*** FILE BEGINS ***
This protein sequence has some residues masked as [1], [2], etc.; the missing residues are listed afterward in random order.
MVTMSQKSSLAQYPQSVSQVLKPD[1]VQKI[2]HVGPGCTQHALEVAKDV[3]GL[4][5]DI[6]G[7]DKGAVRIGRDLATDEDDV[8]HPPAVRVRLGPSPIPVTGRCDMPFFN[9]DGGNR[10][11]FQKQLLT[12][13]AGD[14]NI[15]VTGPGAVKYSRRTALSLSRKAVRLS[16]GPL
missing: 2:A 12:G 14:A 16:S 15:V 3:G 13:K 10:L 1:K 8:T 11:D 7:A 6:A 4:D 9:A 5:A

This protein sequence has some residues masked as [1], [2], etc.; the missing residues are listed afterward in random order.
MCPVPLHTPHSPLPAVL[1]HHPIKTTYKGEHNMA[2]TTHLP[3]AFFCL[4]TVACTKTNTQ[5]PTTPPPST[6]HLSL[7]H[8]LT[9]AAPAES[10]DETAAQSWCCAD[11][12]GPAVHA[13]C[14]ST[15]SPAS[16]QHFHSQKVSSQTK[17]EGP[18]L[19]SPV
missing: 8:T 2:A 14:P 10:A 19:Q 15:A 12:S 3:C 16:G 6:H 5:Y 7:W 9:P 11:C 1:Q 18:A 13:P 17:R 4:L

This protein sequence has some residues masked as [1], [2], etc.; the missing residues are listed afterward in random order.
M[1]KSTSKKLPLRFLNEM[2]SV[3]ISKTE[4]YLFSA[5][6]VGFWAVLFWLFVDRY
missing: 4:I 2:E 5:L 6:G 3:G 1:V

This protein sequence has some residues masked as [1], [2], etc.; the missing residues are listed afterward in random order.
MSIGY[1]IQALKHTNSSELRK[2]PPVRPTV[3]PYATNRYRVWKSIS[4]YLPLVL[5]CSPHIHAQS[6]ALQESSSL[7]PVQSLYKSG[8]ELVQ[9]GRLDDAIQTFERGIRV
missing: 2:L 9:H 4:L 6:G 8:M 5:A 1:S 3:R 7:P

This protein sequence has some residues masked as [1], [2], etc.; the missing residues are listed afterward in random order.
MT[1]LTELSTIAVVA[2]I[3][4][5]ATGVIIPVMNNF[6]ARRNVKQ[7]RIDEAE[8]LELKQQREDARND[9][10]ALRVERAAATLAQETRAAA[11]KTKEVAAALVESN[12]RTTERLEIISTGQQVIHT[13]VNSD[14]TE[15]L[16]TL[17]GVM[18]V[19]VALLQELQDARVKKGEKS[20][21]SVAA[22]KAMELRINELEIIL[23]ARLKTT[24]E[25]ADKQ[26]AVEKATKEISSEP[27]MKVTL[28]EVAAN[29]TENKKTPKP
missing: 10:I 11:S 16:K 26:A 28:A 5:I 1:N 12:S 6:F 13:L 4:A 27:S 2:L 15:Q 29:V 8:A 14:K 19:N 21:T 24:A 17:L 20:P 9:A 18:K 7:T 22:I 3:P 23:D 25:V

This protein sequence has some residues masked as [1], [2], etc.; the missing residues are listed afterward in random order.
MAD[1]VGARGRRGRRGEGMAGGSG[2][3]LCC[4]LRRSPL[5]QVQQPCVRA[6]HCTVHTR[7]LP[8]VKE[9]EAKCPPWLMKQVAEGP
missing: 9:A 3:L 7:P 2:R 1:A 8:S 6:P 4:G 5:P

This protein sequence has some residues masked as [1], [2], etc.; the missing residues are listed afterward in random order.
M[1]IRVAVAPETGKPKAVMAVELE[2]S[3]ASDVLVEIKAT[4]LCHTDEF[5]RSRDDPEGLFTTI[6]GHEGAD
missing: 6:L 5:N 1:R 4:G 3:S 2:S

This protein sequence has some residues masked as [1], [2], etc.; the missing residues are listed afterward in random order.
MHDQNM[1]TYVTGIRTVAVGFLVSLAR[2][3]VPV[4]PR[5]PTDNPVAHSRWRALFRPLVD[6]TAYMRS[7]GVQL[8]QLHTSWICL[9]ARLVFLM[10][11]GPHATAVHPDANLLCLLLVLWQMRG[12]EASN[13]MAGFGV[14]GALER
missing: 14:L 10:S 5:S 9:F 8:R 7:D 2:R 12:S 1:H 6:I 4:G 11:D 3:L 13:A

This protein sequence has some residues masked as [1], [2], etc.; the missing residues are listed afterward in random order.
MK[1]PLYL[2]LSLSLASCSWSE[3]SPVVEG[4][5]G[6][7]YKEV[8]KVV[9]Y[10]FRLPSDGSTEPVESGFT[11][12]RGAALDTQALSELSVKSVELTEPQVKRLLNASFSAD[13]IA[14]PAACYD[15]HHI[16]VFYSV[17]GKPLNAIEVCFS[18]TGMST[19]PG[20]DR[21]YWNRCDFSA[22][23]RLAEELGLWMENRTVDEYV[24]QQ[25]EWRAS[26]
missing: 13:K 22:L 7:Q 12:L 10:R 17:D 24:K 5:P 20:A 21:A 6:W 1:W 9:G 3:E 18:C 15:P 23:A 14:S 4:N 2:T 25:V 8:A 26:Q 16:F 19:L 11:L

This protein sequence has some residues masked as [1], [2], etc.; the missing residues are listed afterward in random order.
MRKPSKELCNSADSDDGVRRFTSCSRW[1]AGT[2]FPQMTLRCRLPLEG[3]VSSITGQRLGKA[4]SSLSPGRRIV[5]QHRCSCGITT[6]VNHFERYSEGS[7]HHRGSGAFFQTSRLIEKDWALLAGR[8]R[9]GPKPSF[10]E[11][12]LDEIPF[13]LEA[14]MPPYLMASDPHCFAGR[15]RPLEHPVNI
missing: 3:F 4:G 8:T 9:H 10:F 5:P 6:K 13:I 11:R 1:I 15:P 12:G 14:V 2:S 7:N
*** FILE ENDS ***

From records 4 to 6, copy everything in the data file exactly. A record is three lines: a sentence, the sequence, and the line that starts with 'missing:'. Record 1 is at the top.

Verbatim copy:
This protein sequence has some residues masked as [1], [2], etc.; the missing residues are listed afterward in random order.
MSIGY[1]IQALKHTNSSELRK[2]PPVRPTV[3]PYATNRYRVWKSIS[4]YLPLVL[5]CSPHIHAQS[6]ALQESSSL[7]PVQSLYKSG[8]ELVQ[9]GRLDDAIQTFERGIRV
missing: 2:L 9:H 4:L 6:G 8:M 5:A 1:S 3:R 7:P

This protein sequence has some residues masked as [1], [2], etc.; the missing residues are listed afterward in random order.
MT[1]LTELSTIAVVA[2]I[3][4][5]ATGVIIPVMNNF[6]ARRNVKQ[7]RIDEAE[8]LELKQQREDARND[9][10]ALRVERAAATLAQETRAAA[11]KTKEVAAALVESN[12]RTTERLEIISTGQQVIHT[13]VNSD[14]TE[15]L[16]TL[17]GVM[18]V[19]VALLQELQDARVKKGEKS[20][21]SVAA[22]KAMELRINELEIIL[23]ARLKTT[24]E[25]ADKQ[26]AVEKATKEISSEP[27]MKVTL[28]EVAAN[29]TENKKTPKP
missing: 10:I 11:S 16:K 26:A 28:A 5:I 1:N 12:S 6:F 13:L 4:A 27:S 2:L 15:Q 29:V 8:A 14:K 19:N 21:T 24:A 17:L 20:P 9:A 18:K 7:T 22:I 3:P 23:D 25:V

This protein sequence has some residues masked as [1], [2], etc.; the missing residues are listed afterward in random order.
MAD[1]VGARGRRGRRGEGMAGGSG[2][3]LCC[4]LRRSPL[5]QVQQPCVRA[6]HCTVHTR[7]LP[8]VKE[9]EAKCPPWLMKQVAEGP
missing: 9:A 3:L 7:P 2:R 1:A 8:S 6:P 4:G 5:P